On the flip side, owning a car can lead to larger upfront costs compared to leasing. Even with attractive financing options, your down payment and monthly payments will likely exceed that of a lease, mainly because you will own the car at the end of the term. You will also have greater responsibility when it comes to maintaining an owned vehicle. Some dealerships or manufacturers could offer some free or discounted servicing for a limited time but, over the long term, you are responsible for making sure the car is maintained. Failing to keep up with maintenance will erode the long-term value of owning a car, which for most, is the main attraction. 

Here’s a few additional questions to ask yourselves:

  • What fits better into your household budget? Weigh the total cost of leasing versus buying by accounting for: down payments, monthly payments, maintenance, depreciation, and potential mileage penalties. Remember that leasing fits better into tighter budgets while buying creates more long-term value.

  • Do you like shiny new things? If you’re the type of people who always wants the next best model, leasing might make more sense. But if you’re aiming to maximize value, buying creates equity. You’d also have more opportunities to pursue customizations, trims, and sports packaging.

  • Do you brush your teeth? I’m kidding, but not really. How well do you maintain things? How comfortable are you handling not only the maintenance but the “what if’s” of car ownership? Would you sleep better at night knowing you’ll probably never see the car’s worst days on the road?

Choosing between leasing and buying isn't a one-size-fits-all deal. Ultimately, it's about fitting a car to your life. Heather and I realized we needed our first car shortly after having our first daughter. We leased, because we had no idea whether we’d be staying in the city or commuting from the suburbs. Really, we had no idea about anything (How big of a trunk WOULD we need for all our baby gear? What if there’s another baby?!). When we ended up in the suburbs on rotating commuter schedules, we could only last so long without a second car - our sedan - which we leased and then bought at the end of the lease, having realized we needed that commuter car to log miles on. That’s our story, but it might not be yours.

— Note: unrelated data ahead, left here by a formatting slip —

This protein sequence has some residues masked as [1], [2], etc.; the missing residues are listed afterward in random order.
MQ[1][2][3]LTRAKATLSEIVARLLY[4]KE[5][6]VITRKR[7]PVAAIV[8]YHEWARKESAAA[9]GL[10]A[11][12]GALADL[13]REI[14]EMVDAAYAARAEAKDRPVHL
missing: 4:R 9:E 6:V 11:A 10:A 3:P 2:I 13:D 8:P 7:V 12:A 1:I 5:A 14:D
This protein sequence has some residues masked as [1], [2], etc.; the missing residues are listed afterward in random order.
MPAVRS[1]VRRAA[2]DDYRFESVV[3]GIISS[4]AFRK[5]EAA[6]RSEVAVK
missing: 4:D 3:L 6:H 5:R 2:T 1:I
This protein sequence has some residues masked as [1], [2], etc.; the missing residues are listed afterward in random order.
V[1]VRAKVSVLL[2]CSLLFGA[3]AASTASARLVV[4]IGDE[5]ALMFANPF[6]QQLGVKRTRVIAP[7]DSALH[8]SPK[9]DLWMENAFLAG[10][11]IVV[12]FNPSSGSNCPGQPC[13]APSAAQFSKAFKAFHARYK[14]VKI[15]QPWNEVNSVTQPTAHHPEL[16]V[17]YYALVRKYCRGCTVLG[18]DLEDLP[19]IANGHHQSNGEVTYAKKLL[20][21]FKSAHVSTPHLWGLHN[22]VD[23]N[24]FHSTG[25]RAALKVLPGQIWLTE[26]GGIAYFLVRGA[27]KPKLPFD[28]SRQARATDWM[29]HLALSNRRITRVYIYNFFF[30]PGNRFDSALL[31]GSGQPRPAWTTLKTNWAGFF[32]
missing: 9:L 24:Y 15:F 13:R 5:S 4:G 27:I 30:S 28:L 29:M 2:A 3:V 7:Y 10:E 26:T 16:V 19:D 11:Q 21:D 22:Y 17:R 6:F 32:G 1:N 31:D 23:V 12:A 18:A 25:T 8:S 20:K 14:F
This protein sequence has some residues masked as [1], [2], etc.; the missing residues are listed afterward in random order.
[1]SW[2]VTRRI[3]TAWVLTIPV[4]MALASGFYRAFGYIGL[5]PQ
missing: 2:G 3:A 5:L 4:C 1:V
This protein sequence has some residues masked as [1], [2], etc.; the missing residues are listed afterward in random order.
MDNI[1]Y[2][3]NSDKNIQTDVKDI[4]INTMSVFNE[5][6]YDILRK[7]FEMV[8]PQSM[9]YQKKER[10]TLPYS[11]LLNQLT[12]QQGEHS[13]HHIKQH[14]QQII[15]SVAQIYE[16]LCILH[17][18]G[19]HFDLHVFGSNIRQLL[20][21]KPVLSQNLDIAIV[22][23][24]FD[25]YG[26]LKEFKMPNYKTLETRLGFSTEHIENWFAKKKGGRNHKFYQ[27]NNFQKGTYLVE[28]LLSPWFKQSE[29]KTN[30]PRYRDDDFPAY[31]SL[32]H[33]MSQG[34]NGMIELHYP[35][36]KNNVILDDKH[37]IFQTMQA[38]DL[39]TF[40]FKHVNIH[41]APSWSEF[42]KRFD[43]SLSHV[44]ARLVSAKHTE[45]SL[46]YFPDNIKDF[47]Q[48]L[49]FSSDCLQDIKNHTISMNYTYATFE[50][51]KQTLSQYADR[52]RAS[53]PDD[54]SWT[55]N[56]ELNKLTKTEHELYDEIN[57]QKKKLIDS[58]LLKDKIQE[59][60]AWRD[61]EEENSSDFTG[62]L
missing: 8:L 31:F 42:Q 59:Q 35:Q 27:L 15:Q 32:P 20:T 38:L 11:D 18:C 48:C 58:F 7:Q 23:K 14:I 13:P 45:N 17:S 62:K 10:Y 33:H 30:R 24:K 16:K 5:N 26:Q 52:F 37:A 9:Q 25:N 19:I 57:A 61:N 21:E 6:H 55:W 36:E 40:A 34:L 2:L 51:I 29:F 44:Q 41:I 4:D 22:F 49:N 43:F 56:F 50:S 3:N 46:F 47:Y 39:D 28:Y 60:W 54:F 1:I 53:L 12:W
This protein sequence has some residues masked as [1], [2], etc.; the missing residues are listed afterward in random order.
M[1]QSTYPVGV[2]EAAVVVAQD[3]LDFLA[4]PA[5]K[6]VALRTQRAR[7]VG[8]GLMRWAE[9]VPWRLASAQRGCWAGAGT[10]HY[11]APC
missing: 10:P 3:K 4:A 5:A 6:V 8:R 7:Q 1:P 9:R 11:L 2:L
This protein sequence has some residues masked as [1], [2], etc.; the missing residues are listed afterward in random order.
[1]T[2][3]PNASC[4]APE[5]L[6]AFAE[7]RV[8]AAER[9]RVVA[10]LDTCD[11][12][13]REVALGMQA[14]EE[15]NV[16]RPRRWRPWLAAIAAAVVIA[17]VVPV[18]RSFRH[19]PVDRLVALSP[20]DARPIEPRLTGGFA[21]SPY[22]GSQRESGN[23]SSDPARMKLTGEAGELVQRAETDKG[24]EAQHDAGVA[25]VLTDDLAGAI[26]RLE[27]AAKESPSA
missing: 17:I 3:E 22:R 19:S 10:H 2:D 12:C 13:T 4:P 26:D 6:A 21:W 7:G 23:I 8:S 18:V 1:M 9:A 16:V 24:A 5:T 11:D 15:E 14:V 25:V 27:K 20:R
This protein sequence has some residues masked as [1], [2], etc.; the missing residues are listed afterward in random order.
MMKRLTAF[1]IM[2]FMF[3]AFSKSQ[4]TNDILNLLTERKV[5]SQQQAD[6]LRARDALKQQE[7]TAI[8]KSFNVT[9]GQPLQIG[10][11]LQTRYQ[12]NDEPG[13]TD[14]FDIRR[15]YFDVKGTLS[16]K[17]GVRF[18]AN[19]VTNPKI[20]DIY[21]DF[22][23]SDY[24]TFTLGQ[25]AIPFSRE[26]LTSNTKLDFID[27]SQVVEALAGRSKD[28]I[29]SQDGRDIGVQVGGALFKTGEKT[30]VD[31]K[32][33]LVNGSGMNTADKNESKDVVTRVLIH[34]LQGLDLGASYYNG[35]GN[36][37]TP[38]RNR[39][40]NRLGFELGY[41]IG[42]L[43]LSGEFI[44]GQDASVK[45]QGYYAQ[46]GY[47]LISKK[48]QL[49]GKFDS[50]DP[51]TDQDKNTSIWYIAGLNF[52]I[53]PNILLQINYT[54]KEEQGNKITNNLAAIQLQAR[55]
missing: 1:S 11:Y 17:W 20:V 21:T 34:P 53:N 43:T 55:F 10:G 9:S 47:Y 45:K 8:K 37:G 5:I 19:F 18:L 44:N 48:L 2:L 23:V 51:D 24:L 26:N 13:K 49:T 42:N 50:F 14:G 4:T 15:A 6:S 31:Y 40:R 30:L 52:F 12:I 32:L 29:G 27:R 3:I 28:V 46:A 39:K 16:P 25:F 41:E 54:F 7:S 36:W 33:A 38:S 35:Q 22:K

Whatever you decide, just remember to negotiate. DYOR (that’s “do your own research”) on different models and additional costs of certain upgrades (i.e., larger wheels, technology packages, and trims). Visit multiple dealerships and have them fight for your business. I had four dealerships competing to lease us the SUV we currently drive. Ask about seasonal promotions and upcoming offers, because it could make sense to wait for the next sales event. Follow my friend Car Dealership Guy on X for up-to-date car industry news. You can also check out my interview with him from last year.

Do you have a love and/or money question for our Q&As? Let us know: [email protected].